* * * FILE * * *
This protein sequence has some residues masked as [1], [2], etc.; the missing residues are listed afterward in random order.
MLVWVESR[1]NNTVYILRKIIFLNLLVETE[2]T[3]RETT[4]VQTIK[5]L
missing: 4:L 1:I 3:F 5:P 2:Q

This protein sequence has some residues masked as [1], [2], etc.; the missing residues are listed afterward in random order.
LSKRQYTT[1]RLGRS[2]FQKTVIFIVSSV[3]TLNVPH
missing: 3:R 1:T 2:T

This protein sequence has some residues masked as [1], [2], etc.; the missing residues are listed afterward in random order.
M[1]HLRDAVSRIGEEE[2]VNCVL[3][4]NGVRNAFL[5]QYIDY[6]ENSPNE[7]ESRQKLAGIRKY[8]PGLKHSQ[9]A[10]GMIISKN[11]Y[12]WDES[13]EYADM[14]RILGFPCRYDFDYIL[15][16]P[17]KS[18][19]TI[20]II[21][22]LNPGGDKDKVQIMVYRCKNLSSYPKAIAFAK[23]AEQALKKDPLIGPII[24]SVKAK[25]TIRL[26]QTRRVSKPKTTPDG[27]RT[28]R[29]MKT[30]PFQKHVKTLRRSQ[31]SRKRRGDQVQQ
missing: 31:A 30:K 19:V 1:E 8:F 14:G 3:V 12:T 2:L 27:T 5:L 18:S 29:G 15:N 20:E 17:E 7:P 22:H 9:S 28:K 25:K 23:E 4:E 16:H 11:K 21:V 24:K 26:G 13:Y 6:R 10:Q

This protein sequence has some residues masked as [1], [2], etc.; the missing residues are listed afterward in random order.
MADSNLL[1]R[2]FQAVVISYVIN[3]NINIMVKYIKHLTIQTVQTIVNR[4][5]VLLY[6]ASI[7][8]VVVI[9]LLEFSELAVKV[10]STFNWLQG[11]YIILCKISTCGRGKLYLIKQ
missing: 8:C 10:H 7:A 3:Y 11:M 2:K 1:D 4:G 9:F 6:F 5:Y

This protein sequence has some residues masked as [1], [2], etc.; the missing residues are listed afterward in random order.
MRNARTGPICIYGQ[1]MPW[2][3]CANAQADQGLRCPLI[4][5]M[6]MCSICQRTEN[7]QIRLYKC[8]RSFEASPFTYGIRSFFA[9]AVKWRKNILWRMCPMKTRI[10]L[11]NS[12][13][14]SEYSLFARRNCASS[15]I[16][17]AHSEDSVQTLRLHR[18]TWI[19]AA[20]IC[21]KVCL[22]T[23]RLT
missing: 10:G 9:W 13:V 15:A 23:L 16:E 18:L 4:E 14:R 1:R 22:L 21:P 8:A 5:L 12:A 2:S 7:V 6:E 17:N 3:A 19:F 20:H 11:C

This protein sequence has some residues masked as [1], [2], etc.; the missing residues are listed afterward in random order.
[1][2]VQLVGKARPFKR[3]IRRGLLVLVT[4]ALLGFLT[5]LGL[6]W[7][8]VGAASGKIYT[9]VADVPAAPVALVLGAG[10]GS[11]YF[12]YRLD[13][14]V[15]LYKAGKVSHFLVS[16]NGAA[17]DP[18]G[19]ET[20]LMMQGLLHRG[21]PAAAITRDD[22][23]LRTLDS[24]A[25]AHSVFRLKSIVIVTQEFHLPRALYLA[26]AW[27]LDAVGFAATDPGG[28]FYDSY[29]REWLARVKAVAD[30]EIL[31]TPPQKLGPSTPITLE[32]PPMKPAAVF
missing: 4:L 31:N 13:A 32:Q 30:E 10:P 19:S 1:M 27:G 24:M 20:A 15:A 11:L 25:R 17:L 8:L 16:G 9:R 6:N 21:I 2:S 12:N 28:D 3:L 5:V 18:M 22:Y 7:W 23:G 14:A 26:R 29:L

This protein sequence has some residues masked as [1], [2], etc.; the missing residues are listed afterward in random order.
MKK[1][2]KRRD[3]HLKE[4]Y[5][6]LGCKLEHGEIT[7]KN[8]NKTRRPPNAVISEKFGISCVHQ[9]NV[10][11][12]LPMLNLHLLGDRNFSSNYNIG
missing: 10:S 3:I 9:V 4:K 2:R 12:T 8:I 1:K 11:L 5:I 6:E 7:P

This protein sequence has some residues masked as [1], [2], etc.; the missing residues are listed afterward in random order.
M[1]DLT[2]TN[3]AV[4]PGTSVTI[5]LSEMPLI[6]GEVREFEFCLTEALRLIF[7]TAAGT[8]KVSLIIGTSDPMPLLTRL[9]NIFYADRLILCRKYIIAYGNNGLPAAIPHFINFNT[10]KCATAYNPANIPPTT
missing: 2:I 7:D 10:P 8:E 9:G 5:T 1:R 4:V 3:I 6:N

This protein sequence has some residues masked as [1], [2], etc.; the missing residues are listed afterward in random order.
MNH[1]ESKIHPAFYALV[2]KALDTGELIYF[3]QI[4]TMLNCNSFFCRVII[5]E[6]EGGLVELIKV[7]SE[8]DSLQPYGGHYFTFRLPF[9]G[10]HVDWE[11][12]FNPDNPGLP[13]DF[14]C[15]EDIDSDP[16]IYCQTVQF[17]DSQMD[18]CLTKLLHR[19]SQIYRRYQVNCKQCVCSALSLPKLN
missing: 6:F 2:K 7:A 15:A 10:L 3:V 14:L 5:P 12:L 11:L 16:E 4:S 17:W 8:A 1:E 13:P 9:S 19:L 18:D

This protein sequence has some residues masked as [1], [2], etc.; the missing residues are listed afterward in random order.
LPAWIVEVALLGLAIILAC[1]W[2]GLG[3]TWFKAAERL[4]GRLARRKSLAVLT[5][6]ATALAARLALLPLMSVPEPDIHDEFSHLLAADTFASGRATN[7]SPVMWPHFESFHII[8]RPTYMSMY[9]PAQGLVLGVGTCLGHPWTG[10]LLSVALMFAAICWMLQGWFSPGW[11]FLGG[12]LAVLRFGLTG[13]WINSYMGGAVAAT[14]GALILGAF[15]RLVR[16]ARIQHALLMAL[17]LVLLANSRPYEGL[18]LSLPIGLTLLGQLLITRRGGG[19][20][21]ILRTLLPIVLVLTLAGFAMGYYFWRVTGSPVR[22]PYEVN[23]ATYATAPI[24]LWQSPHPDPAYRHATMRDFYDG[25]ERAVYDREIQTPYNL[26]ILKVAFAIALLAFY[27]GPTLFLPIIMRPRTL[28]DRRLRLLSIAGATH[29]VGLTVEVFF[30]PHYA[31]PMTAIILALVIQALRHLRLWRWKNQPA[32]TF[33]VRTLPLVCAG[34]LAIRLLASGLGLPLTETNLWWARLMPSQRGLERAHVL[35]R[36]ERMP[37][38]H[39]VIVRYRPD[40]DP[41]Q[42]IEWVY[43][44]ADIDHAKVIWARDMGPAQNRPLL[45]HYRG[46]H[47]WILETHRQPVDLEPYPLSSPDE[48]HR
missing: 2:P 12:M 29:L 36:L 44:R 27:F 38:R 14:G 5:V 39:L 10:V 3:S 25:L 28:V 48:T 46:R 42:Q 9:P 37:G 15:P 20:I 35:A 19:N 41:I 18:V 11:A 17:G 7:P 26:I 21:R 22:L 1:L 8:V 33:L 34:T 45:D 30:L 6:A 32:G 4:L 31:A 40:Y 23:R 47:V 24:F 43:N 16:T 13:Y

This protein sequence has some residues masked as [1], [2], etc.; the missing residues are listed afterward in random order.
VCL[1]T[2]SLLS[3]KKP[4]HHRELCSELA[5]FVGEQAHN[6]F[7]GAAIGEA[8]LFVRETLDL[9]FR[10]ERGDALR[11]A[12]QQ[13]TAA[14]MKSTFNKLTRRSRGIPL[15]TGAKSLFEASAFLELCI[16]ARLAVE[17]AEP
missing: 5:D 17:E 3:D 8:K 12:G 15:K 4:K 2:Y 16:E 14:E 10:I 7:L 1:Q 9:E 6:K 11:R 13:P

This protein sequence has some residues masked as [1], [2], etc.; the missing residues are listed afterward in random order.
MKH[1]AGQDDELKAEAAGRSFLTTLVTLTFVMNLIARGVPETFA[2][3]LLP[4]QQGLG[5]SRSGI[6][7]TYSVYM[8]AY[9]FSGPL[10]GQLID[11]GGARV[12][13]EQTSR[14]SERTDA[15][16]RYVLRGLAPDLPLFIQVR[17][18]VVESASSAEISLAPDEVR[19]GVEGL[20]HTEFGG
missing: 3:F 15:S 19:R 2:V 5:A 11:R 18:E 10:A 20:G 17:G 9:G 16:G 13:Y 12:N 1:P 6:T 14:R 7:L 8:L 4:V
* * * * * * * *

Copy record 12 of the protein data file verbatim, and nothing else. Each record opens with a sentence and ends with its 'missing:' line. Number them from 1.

This protein sequence has some residues masked as [1], [2], etc.; the missing residues are listed afterward in random order.
MKH[1]AGQDDELKAEAAGRSFLTTLVTLTFVMNLIARGVPETFA[2][3]LLP[4]QQGLG[5]SRSGI[6][7]TYSVYM[8]AY[9]FSGPL[10]GQLID[11]GGARV[12][13]EQTSR[14]SERTDA[15][16]RYVLRGLAPDLPLFIQVR[17][18]VVESASSAEISLAPDEVR[19]GVEGL[20]HTEFGG
missing: 3:F 15:S 19:R 2:V 5:A 11:R 18:E 10:A 20:G 17:G 9:G 16:G 13:Y 12:N 1:P 6:T 14:R 7:L 8:L 4:V